Congratulations Dr. Gautier and best of luck in Japan! I look forward to seeing all of the amazing systems that you develop in the future.
When Siri, Alexa, Cortana, Google Assistant or your other favorite digital assistant talk to you, they rely on neural networks to create the audio file that speaks to you. WaveNet is a deep neural network for generating audio that provides amazingly accurate results. Yet, this process is slow and cannot be performed in real-time. Our FastWave hardware architecture accelerates this process providing a 10x decrease in the time required to generate the audio file as compared to a state of the art GPU solution. This is the first hardware accelerated platform for autoregressive convolutional neural networks.
FastWave is being presented at the International Conference on Computer-aided Design (ICCAD). ICCAD is one of the top conferences for topics related to hardware design automation. The paper was developed as a project in my CSE 237C class, which teaches hardware design and prototyping using high level synthesis. Shehzeen Hussain, Mojan Javaheripi, and Paarth Neekhara developed the initial idea as a final class project. They continued their work after class and the end result is the paper, FastWave: Accelerating Autoregressive Convolutional Neural Networks on FPGA.
Dr. Alric Althoff successfully defended his PhD thesis “Statistical Metrics of Hardware Security”, which helps answer a fundamental question: How secure is your hardware? This is a difficult task — defining what it means to be secure is something that the computer security field has grappled with for decades.
There has been a bevy of high profile attacks on hardware most famously Spectre and Meltdown. It is no longer a question of is your hardware secure (that is easy to answer — it is not), but rather how do we know whether a mitigation technique or run-time vulnerability detection mechanism is effective? Alric developed a set of metrics aimed at answering this question. These metrics enable you to rank when your design is most vulnerable to a power side channel attack, answer questions about the randomness of your random number generator, and determine how hardware optimizations and design decisions affect the leakage of secure information.
While we are on the topic of metrics and definitions, I do not yet know how to define “data science” (nor do I think that term will be properly defined for some time), but I do know that Alric is an exemplar of a data scientist. He is able to quickly understand a problem and come up with elegant solutions to those problems. Thus, it is not surprising that Alric has a been a tour de force for our research group playing prominent roles in almost all of our projects. One of my mantras for the past several years has been “You really should talk to Alric about this.”. His thesis is impressive, and yet this is only a small subset of his research during his PhD tenure.
Luckily (for us) Alric is not moving far; he took a position at Leidos just across the street from campus. Hopefully, we can continue to leverage his expertise going forward.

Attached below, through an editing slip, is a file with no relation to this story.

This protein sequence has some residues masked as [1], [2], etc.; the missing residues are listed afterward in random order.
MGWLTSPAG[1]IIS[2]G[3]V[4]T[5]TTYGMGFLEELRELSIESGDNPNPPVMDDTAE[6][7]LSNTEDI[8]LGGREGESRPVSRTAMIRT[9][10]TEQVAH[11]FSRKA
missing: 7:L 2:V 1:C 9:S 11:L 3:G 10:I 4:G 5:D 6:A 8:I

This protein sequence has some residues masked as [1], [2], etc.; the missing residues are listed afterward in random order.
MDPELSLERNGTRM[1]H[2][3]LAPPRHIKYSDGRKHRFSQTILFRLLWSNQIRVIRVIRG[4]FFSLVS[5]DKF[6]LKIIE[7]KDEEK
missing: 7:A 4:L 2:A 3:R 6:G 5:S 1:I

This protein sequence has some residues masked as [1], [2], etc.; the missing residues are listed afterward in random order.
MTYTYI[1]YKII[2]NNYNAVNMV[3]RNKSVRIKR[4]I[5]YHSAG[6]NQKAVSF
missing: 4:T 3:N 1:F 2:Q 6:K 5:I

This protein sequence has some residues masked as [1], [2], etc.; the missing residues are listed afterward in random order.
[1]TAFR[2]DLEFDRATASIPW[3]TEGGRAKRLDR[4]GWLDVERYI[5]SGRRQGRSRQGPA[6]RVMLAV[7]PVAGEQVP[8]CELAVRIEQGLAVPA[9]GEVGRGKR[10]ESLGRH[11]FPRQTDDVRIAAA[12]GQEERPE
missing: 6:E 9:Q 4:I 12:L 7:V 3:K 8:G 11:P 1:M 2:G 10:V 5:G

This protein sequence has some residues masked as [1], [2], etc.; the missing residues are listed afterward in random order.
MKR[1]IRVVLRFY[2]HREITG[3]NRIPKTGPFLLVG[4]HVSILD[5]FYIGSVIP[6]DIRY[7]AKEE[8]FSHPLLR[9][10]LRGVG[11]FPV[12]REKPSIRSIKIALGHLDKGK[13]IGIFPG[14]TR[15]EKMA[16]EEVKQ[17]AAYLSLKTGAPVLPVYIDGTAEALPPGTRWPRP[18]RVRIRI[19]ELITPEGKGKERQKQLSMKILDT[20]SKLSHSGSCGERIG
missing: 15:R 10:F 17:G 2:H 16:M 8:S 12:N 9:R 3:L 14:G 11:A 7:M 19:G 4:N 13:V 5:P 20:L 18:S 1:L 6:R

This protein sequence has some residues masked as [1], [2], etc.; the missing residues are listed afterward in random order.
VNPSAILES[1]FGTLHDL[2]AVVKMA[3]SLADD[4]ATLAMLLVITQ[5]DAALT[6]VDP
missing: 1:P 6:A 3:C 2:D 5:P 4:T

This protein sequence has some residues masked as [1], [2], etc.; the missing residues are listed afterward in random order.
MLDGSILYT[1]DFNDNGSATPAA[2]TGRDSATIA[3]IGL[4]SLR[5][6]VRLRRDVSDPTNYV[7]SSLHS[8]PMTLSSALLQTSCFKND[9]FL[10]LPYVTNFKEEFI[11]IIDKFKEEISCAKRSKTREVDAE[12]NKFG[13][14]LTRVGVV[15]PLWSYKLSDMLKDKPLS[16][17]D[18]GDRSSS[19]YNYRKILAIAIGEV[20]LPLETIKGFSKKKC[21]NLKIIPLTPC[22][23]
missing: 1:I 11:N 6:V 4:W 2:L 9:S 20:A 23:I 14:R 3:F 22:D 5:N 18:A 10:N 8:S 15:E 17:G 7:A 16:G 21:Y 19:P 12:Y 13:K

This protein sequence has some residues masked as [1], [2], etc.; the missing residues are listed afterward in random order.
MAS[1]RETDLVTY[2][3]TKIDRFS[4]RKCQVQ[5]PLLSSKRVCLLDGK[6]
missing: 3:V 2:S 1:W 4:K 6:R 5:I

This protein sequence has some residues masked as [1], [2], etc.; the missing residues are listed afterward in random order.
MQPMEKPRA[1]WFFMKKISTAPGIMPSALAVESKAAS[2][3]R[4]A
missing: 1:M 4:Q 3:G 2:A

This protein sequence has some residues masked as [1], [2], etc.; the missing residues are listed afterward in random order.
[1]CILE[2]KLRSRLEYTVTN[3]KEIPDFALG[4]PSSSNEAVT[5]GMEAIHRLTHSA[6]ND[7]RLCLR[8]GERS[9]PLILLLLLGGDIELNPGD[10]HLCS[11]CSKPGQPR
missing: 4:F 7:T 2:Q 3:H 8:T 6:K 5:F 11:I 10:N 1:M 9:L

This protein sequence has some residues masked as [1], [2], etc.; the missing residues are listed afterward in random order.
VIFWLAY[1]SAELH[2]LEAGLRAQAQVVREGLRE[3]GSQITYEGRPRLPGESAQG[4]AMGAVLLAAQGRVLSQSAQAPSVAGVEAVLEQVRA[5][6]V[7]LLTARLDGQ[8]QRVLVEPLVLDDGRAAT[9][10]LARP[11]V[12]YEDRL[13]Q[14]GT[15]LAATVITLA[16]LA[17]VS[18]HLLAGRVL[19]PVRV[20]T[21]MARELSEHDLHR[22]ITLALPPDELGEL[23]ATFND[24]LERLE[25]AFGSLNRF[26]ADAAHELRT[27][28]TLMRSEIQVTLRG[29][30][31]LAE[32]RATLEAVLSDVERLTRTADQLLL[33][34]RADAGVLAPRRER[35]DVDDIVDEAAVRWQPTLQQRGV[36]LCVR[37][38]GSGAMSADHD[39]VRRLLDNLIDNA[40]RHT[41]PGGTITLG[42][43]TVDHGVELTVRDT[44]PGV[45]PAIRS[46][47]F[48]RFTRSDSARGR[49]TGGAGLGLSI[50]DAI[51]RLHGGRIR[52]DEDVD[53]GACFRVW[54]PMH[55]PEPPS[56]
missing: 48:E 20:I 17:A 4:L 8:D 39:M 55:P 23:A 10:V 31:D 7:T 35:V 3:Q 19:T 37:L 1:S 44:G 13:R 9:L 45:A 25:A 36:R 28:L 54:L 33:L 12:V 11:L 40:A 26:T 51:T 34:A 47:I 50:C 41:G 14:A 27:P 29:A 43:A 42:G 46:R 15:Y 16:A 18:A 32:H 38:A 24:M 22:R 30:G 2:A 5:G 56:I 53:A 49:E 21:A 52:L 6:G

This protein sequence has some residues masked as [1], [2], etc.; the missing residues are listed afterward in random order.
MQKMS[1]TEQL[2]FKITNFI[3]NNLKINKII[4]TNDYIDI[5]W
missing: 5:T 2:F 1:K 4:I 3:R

Congrats Dr. Althoff, best of luck in the future, and don’t be a stranger!
Perry deploying a swarm of Autonomous Underwater Explorers.
Dr. Perry Naughton successfully defended his PhD titled “Self-localization of a mobile swarm of underwater vehicles using ambient acoustic noise”. His thesis developed a series of techniques that enabled swarms of underwater vehicles to determine their positions by only listening to the ambient ocean noise.
Underwater localization is an important yet difficult problem since water severely attenuates the GPS signals — it only propagates very short distances (tens of centimeters) and thus we typically rely on active acoustic solutions to localize underwater vehicles. These require extensive infrastructure (e.g., deploying buoys) or are costly (e.g., a Doppler velocity logger costs thousands of USD). Using ambient noise is attractive since it only requires the vehicles to have a microphone which simple and cheap (only tens of USD). Perry’s research showed that it is possible to estimate the geometry of a swarm of mobile, underwater vehicles with ambient acoustic noise.
Doing this work required a large network of collaborators. Perry worked closely with the Jaffe Lab to use their Autonomous Underwater Explorers to validate his ideas. And he spent a year in Grenoble working closely with Philippe Roux on some of the more theoretical aspects of his research. Additionally, he worked with a number of other scientists as part of Engineers for Exploration and CISA3. His “side projects” involved imaging shipwrecks, scanning archaeological sites, and creating large-scale 3D models of coral reefs.
Perry received a large number of fellowships and awards over the years including the NSF Graduate Research Fellowship, NSF Integrative Training and Research Award, NSF Graduate Opportunities World Wide, Chateaubriand STEM Scholarship (French Embassy), Friends of the International Center Scholarship, ARCS Foundation, and the Henry Booker Prize for Ethical Engineering.
Congrats Dr. Naughton! You’ve had an impressive UCSD career over the past decade (Perry was an undergrad here before doing his PhD). You will be missed, but we look forward to seeing the great things that you will do.
We are delighted to welcome Ali Khodamoradi as one of the newest PhD students to the Kastner Research Group (KRG). Ali is far from a stranger. He started working with us in 2012 as volunteer on the Engineers for Exploration camera trap project. About a year after that, he was accepted into the Wireless Embedded Systems MAS program. Last Spring, he graduated from that program, and was accepted into the CSE PhD program. He is the first student to go from WES MAS graduate to CSE PhD program. We are happy to have him as an “official” member, after several years as an “unofficial” member.